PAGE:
Factors responsible for impaired fibrinolysis in obese subjects and NIDDM patients

J. B. McGill, D. J. Schneider, C. L. Arfken, C. L. Lucore, B. E. Sobel

Research output: Contribution to journalArticlepeer-review

309 Scopus citations

Abstract

Accelerated atherosclerosis is the leading cause of death in patients with non-insulin-dependent diabetes mellitus (NIDDM). Impaired endogenous fibrinolytic activity may accelerate atherosclerosis by exposing vascular luminal wall surfaces to persistent and recurrent thrombi and clot-associated mitogens. This study was conducted to further characterize endogenous fibrinolysis in lean and obese nondiabetic subjects and in NIDDM patients and to identify mechanisms responsible for the alterations identified. Obese and diabetic subjects had threefold elevations of plasma concentrations of plasminogen activator inhibitor type 1 (PAI-1) compared with values in lean control subjects. Despite the lack of significant differences in plasma concentrations of tissue-type plasminogen activator in the obese and diabetic subjects, both basal and stimulated endogenous fibrinolytic activities were decreased. The decreases were associated with increased activity of PAI-1 in plasma, in turn correlated with increased concentrations of immunoreactive insulin and C-peptide. These results are consistent with our previous observations demonstrating direct stimulatory effects of insulin and its precursors on cellular expression of PAI-1 in vitro and observations by others demonstrating decreased basal fibrinolytic activity in NIDDM patients. Impaired endogenous fibrinolytic activity could lead to prolonged or recurrent exposure of luminal surfaces of vessel walls to microthrombi and clot-associated mitogens that may accelerate atherosclerosis in hyperinsulinemic subjects.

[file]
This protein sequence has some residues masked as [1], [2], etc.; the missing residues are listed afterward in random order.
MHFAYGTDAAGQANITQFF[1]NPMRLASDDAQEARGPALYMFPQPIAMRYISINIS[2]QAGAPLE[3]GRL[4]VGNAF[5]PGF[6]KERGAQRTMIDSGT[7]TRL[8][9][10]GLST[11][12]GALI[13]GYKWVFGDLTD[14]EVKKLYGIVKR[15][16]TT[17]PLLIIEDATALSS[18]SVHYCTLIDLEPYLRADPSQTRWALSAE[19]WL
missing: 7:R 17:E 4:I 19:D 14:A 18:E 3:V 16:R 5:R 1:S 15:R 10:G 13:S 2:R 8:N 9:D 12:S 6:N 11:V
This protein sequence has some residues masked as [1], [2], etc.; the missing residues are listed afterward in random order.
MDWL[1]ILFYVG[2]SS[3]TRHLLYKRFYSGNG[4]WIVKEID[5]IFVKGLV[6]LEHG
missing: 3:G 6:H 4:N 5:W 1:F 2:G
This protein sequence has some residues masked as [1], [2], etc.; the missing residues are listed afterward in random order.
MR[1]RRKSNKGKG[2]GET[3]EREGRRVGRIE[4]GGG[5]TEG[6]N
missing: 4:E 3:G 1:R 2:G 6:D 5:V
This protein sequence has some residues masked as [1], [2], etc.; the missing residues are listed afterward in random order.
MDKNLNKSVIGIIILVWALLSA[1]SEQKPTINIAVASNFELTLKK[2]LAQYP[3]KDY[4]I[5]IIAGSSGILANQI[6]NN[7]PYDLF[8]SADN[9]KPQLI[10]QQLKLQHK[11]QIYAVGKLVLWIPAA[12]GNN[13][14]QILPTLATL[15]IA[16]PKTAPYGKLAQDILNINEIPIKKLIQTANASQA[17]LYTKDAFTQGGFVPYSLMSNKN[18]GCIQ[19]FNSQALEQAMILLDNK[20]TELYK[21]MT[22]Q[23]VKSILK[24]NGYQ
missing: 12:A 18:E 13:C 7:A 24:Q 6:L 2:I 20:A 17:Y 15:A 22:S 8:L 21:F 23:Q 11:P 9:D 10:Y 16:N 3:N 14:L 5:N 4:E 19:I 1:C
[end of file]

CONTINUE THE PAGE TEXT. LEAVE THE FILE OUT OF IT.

Original languageEnglish
Pages (from-to)104-109
Number of pages6
JournalDiabetes
Volume43
Issue number1
DOIs
StatePublished - 1994

Fingerprint

Dive into the research topics of 'Factors responsible for impaired fibrinolysis in obese subjects and NIDDM patients'. Together they form a unique fingerprint.

Cite this